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The Voice of the Black Community

Business

On the record with Sheila C. Johnson
Entrepreneur offers advice to women in business
 
Published Tuesday, July 1, 2014 6:12 am
by Michaela L. Duckett

COURTESY PHOTO/SALAMANDER HOTELS & RESORTS
Business maven Sheila C. Johnson, CEO of Salamander Hotels & Resorts, said it is important for women in business to assert themselves. Her advice to aspiring entrepreneurs is to never give up. 

Sheila Johnson knows a thing or two about business.

Since launching Black Entertainment Television in 1979 with then-husband Bob Johnson, Johnson has gone on to tackle other ventures including sitting on a number of refutable boards, producing documentaries and becoming part-owner of three professional sports teams – the WNBA’s Washington Mystics, NBA’s Washington Wizards and the NHL’s Washington Capitals.

Johnson is also a partner in ProJet Aviation, a comprehensive aviation service company, and a partner in Mistral - the makers of fine bath, body, and home products. In 2012, she launched her own collection of luxury scarves inspired by her travels around the world. 

As if that wasn’t enough, Johnson is also founder and CEO of Salamander Hotels & Resorts, a hospitality and management company which oversees a growing portfolio of luxury properties, including three Florida golf and family resorts reaching from the Gulf to the Atlantic – Innisbrook Resort in Tampa Bay, Reunion Resort in Orlando, and Hammock Beach Resort in Palm Coast.

Johnson’s equestrian-inspired and luxurious Salamander Resort & Spa debuted in August. Located in the heart of Virginia’s horse and wine country, the flagship resort was recognized by USA Today as among the world’s top eight hotel openings of 2013.

Salamander was recently selected by Tryon Equestrian Partners to assist with the development and management of hospitality and golf operations for the $100 million Tryon Resort opening this summer in Mill Springs, N.C.

The Post caught up with Johnson while she was in North Carolina last week to make the announcement. In the following Q&A, Johnson gets down to business. Read on to see what she has to say about surviving in business as a woman in a man’s world and watching the “double bottom line” for success.

The Charlotte Post: What advice do you have for aspiring entrepreneurs on building a successful business?

Sheila Johnson: “First of all, have an enormous amount of patience. Really believe in yourself and your passion, and be very careful who you bring into your space as you are building a company because there are a lot of people out there that really do not want you to succeed and have their own agenda. It’s very tough for a woman these days to be able to do this. So you’ve got to be extraordinarily careful. And lastly, never give up!”

TCP: In business, it’s often a “man’s world.” Sometimes women feel their voices are not heard. What advice can you offer on speaking up and being respected in the boardroom?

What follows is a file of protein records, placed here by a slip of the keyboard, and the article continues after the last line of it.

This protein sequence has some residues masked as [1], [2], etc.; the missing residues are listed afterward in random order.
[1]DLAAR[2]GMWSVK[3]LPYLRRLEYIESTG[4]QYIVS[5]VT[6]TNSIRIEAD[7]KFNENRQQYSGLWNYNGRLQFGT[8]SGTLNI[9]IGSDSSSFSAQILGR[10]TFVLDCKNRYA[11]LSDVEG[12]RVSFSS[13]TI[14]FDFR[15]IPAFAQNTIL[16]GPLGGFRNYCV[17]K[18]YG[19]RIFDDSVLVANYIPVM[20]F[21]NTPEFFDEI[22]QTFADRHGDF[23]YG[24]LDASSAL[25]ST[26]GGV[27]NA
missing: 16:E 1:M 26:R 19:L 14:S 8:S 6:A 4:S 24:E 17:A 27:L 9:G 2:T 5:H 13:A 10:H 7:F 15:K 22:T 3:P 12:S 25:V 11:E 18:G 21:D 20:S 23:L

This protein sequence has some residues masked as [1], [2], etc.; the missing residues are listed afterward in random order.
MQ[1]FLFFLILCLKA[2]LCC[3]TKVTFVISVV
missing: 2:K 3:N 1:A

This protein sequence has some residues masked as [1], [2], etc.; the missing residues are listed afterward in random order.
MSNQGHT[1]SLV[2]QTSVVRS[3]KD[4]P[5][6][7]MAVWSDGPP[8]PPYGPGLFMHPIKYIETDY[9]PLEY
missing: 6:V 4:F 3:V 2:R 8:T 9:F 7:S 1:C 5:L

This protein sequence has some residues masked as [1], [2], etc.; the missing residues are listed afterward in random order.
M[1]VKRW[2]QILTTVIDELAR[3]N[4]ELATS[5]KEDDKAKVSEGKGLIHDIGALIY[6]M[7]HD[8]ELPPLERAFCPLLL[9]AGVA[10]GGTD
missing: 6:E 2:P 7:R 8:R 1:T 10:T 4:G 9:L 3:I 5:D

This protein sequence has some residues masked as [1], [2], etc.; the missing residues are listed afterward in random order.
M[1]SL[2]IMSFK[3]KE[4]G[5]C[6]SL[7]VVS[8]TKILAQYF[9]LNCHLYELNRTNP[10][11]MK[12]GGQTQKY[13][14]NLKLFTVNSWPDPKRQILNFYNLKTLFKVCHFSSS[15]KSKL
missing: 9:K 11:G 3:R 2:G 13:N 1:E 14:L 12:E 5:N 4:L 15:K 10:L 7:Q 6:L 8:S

S.J.: “I encounter it everyday, and it’s just a matter of being able to learn how to eyeball them and let them know that you have no fear, you are willing to collaborate, you are willing to hear their side, but in the end, we weigh all issues. And if you are the boss, as a woman, that’s where the ultimate decision comes down to, and they have to respect it.”

TCP: What makes Tryon Resort stand out as an equestrian destination?

S.J.: “I think what’s important about this property in North Carolina… is that we are exposing everybody of every socio-economic income to horses. I think that’s important. There should not be any boundaries that young people cannot reach across to be a party and experience the equestrian community. We are open to bringing everyone here.”

TCP: What should we know about the Salamander brand?

S.J.: “We are continuing to grow our properties. I want to become one of the most successful hotel brands in the country. We not only own, but we also manage hotels. We are about business. We are about excellence. We have a team of executives that I think are the best in the country. It is my job to keep that team together…”

TCP: What other projects are in the works for you?

S.J.: “I do so many other things. I am [an executive committee member] of the United States Golf Association, where I am working on more inclusiveness and more diversity. I own three teams in Washington, D.C…. People say, ‘You where so many different hats.’ They don’t understand, these hats are important in keeping my entire company going because I have cast my net very wide so that I can network and make a difference.”

TCP: What is some of the best advice anyone has ever given you about business?

S.J.: “The best advice I have ever received is about watching the double-bottom line. It’s not only about making your company work economically, but it’s also about giving back to the community. Because when you do that, the community comes back to you, and that’s what’s important.”

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